Gardai are called to Limerick coursing event

Aine Fitzgerald

Reporter:

Aine Fitzgerald

The drugs were uncovered by gardai in a house in Kilmallock
GARDAI were called to a coursing meeting in County Limerick at the weekend after a leading anti-blood sport campaigner claimed she was threatened by an individual who snatched her camera.

GARDAI were called to a coursing meeting in County Limerick at the weekend after a leading anti-blood sport campaigner claimed she was threatened by an individual who snatched her camera.

Aideen Yourell, a spokesperson for the Irish Council Against Blood Sports, contacted the Limerick Leader this week to say she had a video camera snatched from her by force on the public road outside a meeting of Ardpatrick and Kilfinane hare coursing club at Bulgaden, Kilmallock on Saturday.

She said that when ICABS monitors attempted to film the coursing from the public road outside the venue, where they had a clear view over the boundary hedge, “they were threatened and intimidated by coursers, one of whom had a large stick.”

“There was a group of men. They were coming around saying ‘you are not allowed to film’,” said Ms Yourell who said there were approximately 150 people at the meeting - “four or five” of which were hassling her.

“They started to get more menacing. There was a fella with a huge big stick and he kind of ran towards me. There was a fella saying, ‘You’re videoing me’ and I said, ‘God I’m not, I’m videoing the hares inside’ and I said, ‘Would you go away from me please’. Then this big, tall man ran at me, right up into my face. He didn’t use the stick, thankfully. It was there in his hand - it was one of those huge big, knobbly sticks, a right looking thing.”

Ms Yourell said she decided to get into the car and lock the door and call the gardai. “They started pulling at the car door so I called out the guards. They said they would send out a car when it became available. We decided to go at that stage.”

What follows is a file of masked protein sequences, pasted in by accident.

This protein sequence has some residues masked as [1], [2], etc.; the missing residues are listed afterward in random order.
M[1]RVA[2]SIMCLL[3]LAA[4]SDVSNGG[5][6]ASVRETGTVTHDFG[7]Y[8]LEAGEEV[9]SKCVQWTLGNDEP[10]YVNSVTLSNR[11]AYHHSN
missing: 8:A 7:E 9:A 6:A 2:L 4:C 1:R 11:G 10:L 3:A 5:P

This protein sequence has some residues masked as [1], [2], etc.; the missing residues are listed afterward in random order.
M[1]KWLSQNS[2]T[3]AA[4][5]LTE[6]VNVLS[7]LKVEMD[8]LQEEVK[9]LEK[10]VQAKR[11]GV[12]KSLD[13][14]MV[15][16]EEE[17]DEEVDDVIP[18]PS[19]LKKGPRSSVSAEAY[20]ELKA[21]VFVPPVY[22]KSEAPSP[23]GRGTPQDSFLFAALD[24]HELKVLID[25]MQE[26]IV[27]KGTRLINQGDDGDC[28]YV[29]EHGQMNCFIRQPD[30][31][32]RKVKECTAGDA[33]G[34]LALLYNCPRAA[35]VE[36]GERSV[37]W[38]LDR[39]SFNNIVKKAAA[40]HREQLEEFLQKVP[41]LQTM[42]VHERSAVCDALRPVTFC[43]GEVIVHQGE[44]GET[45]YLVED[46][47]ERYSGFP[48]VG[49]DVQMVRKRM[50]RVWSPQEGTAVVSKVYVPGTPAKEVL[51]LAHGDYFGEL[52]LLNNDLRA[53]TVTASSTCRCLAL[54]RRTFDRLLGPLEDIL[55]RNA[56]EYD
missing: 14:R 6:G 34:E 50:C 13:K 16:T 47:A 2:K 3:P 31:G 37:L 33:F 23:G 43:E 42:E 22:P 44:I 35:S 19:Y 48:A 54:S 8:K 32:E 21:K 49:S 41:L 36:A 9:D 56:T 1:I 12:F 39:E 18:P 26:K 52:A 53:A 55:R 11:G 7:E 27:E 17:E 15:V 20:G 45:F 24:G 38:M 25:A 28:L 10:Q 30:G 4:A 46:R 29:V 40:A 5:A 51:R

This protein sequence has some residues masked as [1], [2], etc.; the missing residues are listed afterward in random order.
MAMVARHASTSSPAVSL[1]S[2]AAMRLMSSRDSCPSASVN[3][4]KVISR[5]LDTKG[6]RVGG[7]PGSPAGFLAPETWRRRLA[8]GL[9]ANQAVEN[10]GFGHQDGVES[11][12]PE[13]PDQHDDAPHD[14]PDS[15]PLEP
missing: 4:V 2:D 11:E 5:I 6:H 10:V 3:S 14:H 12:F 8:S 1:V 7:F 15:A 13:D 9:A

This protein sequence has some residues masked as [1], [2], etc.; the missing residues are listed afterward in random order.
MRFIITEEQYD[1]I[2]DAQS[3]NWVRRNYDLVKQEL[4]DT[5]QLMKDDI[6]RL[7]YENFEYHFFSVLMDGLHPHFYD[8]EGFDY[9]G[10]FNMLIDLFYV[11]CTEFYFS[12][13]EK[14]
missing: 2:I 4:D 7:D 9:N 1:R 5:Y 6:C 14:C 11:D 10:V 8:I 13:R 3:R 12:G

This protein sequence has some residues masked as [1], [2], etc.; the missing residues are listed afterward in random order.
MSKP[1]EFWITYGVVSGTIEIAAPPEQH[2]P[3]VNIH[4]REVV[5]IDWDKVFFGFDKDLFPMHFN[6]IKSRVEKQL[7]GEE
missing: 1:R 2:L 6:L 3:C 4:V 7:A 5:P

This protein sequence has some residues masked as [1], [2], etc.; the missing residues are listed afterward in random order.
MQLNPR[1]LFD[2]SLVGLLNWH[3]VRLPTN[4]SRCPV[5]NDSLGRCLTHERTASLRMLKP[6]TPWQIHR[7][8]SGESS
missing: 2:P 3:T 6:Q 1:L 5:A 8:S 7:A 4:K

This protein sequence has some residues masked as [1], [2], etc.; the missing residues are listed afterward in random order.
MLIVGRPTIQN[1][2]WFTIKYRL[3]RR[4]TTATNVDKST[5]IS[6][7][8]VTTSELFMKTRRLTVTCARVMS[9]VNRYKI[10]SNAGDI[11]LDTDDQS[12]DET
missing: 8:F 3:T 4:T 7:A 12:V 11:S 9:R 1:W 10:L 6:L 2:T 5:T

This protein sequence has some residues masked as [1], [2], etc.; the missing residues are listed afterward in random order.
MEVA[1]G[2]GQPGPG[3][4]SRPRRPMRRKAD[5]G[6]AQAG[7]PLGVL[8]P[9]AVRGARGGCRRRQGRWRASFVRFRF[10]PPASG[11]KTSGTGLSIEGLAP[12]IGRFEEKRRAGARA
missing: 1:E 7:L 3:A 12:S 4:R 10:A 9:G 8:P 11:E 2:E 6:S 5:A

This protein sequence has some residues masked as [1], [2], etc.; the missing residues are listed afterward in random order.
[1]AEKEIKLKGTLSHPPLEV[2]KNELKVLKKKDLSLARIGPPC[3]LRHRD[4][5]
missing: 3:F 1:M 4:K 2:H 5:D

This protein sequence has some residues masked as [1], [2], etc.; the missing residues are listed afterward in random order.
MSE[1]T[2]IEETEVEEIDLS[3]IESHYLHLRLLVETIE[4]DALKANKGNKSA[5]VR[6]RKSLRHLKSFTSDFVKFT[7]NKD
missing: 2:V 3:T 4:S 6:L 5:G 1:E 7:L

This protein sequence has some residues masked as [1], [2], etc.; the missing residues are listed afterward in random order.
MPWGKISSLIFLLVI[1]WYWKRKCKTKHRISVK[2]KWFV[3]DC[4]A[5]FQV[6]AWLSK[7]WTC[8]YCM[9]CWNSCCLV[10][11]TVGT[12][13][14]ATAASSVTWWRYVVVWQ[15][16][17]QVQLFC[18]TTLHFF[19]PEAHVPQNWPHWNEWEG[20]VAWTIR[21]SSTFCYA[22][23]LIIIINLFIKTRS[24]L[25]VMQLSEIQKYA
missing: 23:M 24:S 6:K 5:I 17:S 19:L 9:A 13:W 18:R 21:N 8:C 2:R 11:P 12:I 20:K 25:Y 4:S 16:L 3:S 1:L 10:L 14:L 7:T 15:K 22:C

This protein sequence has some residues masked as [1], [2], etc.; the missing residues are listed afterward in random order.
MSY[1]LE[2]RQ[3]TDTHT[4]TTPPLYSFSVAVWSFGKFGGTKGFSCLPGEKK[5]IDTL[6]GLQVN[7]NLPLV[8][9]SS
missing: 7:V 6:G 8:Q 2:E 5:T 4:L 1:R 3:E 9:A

Ms Yourell and her friend later returned and Ms Yourell says she began filming from a high bank on a private roadway, with permission from the landowner.

She claims she was confronted by a courser brandishing an umbrella in a threatening manner. “He chased me to the car and was saying, ‘Give me that camera, give me that camera.’ I was trying to hold him back and throw the camera back into the car. We were pushing him but he was really overpowering us. He reached around where I was sitting and he got the camera and ran.”

Gardai were called to the scene, and later, the camera was handed into the garda station in Bruff. “It was minus the memory card,” said Ms Yourell who is based in Mullingar.

According to Ms Yourell she noted quite a number of situations where hares couldn’t access the escape.

When contacted this Tuesday, Tadgh Enright of Bulgaden who is chairman of the Ardpatrick and Kilfinane Coursing Club said he personally hadn’t witnessed any confrontation but had been made aware of an incident involving a camera. “It was later that evening that it was brought to my attention. The camera was found. It was given to the guard and he said he would return it to the owner. That’s all I can really say in relation to that.”

With regard to the comment about the hares, Mr Enright said: “We had a wildlife ranger attending our meeting this year. She was there Saturday and Sunday. She witnessed everyone of our hares being released on Sunday evening into the preserves where they were caught. She was very happy with the meeting. The president of the ICC (Irish Coursing Club) was there as well and everyone commented about how strong our hares were. We are very happy with the way our meeting went. I don’t want to see any hassle or anything like that.”

Inspector Luke Conlon, acting superintendent in Bruff confirmed that gardai did attend the scene. “The camera is with the owner. We didn’t receive an official complaint,” he said.